January 25, 2015 at 17:24 #16336
I am an absolute beginner and have run through the getting started tutorial where it is recommended to built bus lines that constantly make money. The trouble is I have exactly done as said in the tutorial but for some unknown reason the bus line only constantly costs money each time the “bus” stops. Does anybody know why the buses don’t earn money?January 26, 2015 at 05:57 #16348Blokker_1999Participant
You need enough busses on a line in order to attract passengers and it is those passengers that will earn you money. Running a single or two busses == loss, you need to get an interval of a bus every 2 to 3 minutes. And a line that consists of no more than about 8 stops.January 27, 2015 at 10:12 #16393
Many thanks. Things changed when a new bus type was available and I took this one. Then suddenly I started to earn money. I follow your advice and see where I get. Thanks again.January 27, 2015 at 10:27 #16395gcamponoParticipant
I also tend to go slightly in the red (hard difficulty) because I have a higher frequency. I still feel that it helps feeding my other train lines.
However, I am not convinced about what is the best type of line. Is it better a circular line or it is better a hub and spoke line (I mean, station/residential>commerce>station/residential>leisure>station/residential>industry) or even multiple separate lines ? Did you experiment with different liines layouts ?January 27, 2015 at 10:32 #16397
@gcampono: No, I am still doing the beginner stuff. Trying to understand the interface and why streets can not be built as I want to etc.
The game seems to be way more demanding than I thought.January 27, 2015 at 12:21 #16404simonmdParticipant
Supply and demand, that’s what this game is all about. The new bus was probably a bit faster than the old one and so it made the bus line attractive.January 27, 2015 at 15:48 #16410VaranaParticipant
However, I am not convinced about what is the best type of line. Is it better a circular line or it is better a hub and spoke line
I don’t think that there’s an answer that fits everything, but generally speaking, I find straight lines from the train station to some end stop and the same way back (all stops included) the most consistently profitable.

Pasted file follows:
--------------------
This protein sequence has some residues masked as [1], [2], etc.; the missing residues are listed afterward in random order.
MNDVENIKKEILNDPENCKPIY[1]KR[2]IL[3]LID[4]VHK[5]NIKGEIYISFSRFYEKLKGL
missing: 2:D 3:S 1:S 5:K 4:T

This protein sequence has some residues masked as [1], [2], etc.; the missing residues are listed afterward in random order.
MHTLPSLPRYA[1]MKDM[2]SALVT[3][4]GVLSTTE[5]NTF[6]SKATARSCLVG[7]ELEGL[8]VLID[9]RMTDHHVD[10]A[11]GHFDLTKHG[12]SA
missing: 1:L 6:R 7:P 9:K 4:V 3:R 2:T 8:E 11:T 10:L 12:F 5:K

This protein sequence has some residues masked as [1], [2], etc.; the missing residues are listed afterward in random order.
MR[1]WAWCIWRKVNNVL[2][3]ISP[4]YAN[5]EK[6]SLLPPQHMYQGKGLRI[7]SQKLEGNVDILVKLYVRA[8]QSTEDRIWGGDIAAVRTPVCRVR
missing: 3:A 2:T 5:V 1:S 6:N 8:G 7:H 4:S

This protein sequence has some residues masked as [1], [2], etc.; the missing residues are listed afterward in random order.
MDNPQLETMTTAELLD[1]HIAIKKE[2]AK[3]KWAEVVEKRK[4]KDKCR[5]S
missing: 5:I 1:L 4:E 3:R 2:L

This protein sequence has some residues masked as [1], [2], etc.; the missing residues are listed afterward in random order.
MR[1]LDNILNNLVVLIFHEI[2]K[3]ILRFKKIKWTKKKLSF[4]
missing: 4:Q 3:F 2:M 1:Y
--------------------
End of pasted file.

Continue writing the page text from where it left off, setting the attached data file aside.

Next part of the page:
After a city reaches a decent size, I usually set up two or three lines:
One tram line from the station straight through the city along a major road, touching (if possible) at least the inner-city red zone, the edge of the industrial zone, and one high-value residence zone. That’s not always feasible, but as a general planning consideration. The trams stop at some major crossroads, with about four to five stops (at the maximum) in one direction. They go to the terminus, turn around and take the same route back, serving all stops along the line in both directions. The train station is usually one of the ends, but can sometimes be in the middle of the line.
This line usually is the backbone of the city network. It quite reliably creates money and, in most cases, subsidises the other city lines. If my combined city network makes some money, it’s fine.
In addition to the tram line, I build one or two circular bus lines intersecting the tram at one or two stations each. Whether these make money, is a bit hit-and-miss; I’ve had hugely profitable bus lines, but most of them just about break even or run a bit of a deficit. If they’re basically creating no income at all, they should be redesigned.
- The forum ‘General Discussion’ is closed to new topics and replies.